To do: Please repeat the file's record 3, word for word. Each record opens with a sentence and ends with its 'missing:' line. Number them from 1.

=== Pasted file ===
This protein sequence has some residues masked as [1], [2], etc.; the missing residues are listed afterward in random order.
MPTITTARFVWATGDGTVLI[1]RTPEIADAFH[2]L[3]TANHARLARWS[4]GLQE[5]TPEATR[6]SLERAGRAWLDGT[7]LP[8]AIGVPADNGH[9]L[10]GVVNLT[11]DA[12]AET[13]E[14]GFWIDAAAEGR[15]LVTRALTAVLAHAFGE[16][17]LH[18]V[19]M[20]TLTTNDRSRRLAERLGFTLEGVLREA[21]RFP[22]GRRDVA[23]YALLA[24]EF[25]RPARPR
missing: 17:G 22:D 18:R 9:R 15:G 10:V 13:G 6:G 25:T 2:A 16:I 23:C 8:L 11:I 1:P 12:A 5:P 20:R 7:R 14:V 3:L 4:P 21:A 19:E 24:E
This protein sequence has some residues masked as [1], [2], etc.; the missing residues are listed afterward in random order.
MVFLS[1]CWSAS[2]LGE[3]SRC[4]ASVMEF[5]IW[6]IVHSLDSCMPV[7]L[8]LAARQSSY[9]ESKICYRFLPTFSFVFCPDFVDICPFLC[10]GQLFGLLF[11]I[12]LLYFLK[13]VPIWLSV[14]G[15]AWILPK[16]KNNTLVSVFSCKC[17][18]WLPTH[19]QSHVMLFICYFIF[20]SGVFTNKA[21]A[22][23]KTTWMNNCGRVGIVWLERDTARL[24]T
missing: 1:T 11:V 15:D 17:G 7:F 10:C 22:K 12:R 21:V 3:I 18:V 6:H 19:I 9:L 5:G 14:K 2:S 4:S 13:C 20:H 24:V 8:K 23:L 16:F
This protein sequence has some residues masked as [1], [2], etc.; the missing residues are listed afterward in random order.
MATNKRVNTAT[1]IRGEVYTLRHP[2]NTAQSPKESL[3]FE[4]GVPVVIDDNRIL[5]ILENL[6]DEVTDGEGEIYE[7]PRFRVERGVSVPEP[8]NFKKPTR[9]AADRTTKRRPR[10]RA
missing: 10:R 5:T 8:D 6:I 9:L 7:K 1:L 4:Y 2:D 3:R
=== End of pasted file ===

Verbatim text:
This protein sequence has some residues masked as [1], [2], etc.; the missing residues are listed afterward in random order.
MATNKRVNTAT[1]IRGEVYTLRHP[2]NTAQSPKESL[3]FE[4]GVPVVIDDNRIL[5]ILENL[6]DEVTDGEGEIYE[7]PRFRVERGVSVPEP[8]NFKKPTR[9]AADRTTKRRPR[10]RA
missing: 10:R 5:T 8:D 6:I 9:L 7:K 1:L 4:Y 2:D 3:R